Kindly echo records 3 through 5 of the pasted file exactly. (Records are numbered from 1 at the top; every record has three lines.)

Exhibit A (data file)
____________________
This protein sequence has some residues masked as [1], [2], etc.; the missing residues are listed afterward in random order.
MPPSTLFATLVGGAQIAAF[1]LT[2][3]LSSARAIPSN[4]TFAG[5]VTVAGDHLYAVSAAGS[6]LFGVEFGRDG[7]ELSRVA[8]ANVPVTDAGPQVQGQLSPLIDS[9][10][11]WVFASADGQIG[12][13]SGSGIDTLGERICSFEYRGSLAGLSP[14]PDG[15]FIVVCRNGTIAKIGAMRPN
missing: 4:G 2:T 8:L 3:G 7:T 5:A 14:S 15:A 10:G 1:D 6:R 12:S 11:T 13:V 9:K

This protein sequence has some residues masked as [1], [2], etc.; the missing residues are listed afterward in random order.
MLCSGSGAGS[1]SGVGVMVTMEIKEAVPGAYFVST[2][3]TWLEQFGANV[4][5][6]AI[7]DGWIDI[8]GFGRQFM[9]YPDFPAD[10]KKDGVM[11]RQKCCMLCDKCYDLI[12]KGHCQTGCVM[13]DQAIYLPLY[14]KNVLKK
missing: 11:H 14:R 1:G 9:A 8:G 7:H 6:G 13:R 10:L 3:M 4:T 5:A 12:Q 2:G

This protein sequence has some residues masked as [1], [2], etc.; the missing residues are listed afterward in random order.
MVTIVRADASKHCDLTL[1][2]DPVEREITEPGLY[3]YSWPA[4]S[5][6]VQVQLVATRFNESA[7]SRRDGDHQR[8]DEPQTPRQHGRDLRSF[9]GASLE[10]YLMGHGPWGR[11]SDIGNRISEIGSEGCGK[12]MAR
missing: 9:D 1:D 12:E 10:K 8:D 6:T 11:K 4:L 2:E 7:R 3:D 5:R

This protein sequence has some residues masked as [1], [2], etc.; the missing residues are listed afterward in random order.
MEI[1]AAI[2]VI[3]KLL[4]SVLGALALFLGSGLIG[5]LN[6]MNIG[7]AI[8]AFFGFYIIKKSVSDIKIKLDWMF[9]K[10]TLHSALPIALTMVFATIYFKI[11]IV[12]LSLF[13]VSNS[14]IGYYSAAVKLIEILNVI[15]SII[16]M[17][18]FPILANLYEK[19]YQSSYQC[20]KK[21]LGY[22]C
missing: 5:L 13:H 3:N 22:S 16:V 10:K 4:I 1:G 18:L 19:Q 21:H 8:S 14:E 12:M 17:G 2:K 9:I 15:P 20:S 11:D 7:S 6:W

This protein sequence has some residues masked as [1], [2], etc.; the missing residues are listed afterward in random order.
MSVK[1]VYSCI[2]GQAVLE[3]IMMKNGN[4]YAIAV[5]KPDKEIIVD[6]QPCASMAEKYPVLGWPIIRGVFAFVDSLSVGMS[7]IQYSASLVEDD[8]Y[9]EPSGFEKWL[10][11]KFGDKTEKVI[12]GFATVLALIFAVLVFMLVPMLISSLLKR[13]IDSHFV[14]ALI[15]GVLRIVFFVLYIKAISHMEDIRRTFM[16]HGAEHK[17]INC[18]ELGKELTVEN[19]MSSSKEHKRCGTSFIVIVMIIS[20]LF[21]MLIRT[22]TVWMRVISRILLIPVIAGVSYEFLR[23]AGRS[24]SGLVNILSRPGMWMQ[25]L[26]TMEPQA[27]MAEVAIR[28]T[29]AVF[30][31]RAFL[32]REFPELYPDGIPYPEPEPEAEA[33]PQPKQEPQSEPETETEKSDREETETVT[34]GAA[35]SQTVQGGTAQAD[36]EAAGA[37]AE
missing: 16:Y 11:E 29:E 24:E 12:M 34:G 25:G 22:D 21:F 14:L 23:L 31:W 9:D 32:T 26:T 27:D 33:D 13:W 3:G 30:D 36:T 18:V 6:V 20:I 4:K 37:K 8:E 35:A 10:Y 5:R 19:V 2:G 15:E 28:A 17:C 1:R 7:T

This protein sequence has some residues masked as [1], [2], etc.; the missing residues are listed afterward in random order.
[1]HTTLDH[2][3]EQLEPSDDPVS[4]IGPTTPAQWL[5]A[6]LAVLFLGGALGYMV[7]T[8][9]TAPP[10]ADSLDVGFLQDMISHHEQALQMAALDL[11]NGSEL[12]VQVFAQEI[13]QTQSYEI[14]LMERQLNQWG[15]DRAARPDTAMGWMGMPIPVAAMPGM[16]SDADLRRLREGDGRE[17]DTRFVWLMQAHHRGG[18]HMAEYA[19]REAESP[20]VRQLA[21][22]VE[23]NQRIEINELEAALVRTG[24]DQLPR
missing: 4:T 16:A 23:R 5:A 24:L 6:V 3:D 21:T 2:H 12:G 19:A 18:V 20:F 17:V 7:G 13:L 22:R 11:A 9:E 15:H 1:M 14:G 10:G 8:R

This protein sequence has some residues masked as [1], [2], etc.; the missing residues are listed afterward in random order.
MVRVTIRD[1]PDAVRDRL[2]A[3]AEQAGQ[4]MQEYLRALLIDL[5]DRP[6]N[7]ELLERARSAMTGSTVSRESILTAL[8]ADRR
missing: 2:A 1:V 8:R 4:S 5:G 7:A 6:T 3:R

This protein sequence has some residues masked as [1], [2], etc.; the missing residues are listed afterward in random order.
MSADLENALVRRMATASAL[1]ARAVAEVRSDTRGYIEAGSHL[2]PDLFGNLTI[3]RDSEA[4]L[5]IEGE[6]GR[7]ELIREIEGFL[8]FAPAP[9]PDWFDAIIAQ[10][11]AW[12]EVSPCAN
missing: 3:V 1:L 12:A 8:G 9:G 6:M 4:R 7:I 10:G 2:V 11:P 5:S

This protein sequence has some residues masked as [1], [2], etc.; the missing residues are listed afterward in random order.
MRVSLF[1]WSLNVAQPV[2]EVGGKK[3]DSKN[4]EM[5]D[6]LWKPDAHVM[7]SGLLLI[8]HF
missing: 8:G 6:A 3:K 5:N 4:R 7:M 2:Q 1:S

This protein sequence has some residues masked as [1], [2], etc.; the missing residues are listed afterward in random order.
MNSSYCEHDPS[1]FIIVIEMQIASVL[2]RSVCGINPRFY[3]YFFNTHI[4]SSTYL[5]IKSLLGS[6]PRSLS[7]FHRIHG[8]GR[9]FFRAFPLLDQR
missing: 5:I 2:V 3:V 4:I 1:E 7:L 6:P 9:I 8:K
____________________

This protein sequence has some residues masked as [1], [2], etc.; the missing residues are listed afterward in random order.
MVTIVRADASKHCDLTL[1][2]DPVEREITEPGLY[3]YSWPA[4]S[5][6]VQVQLVATRFNESA[7]SRRDGDHQR[8]DEPQTPRQHGRDLRSF[9]GASLE[10]YLMGHGPWGR[11]SDIGNRISEIGSEGCGK[12]MAR
missing: 9:D 1:D 12:E 10:K 8:D 6:T 11:K 4:L 2:E 7:R 3:D 5:R

This protein sequence has some residues masked as [1], [2], etc.; the missing residues are listed afterward in random order.
MEI[1]AAI[2]VI[3]KLL[4]SVLGALALFLGSGLIG[5]LN[6]MNIG[7]AI[8]AFFGFYIIKKSVSDIKIKLDWMF[9]K[10]TLHSALPIALTMVFATIYFKI[11]IV[12]LSLF[13]VSNS[14]IGYYSAAVKLIEILNVI[15]SII[16]M[17][18]FPILANLYEK[19]YQSSYQC[20]KK[21]LGY[22]C
missing: 5:L 13:H 3:N 22:S 16:V 10:K 4:I 1:G 18:L 19:Q 21:H 8:S 14:E 12:M 17:G 2:K 9:I 15:P 20:S 11:D 7:S 6:W

This protein sequence has some residues masked as [1], [2], etc.; the missing residues are listed afterward in random order.
MSVK[1]VYSCI[2]GQAVLE[3]IMMKNGN[4]YAIAV[5]KPDKEIIVD[6]QPCASMAEKYPVLGWPIIRGVFAFVDSLSVGMS[7]IQYSASLVEDD[8]Y[9]EPSGFEKWL[10][11]KFGDKTEKVI[12]GFATVLALIFAVLVFMLVPMLISSLLKR[13]IDSHFV[14]ALI[15]GVLRIVFFVLYIKAISHMEDIRRTFM[16]HGAEHK[17]INC[18]ELGKELTVEN[19]MSSSKEHKRCGTSFIVIVMIIS[20]LF[21]MLIRT[22]TVWMRVISRILLIPVIAGVSYEFLR[23]AGRS[24]SGLVNILSRPGMWMQ[25]L[26]TMEPQA[27]MAEVAIR[28]T[29]AVF[30][31]RAFL[32]REFPELYPDGIPYPEPEPEAEA[33]PQPKQEPQSEPETETEKSDREETETVT[34]GAA[35]SQTVQGGTAQAD[36]EAAGA[37]AE
missing: 16:Y 11:E 29:E 24:E 12:M 34:G 25:G 22:D 21:F 14:L 23:L 31:W 9:D 32:T 26:T 27:D 33:D 13:W 3:G 30:D 36:T 18:V 6:V 20:I 4:K 37:K 8:E 35:A 10:Y 5:R 19:V 2:G 15:E 28:A 17:C 1:R 7:T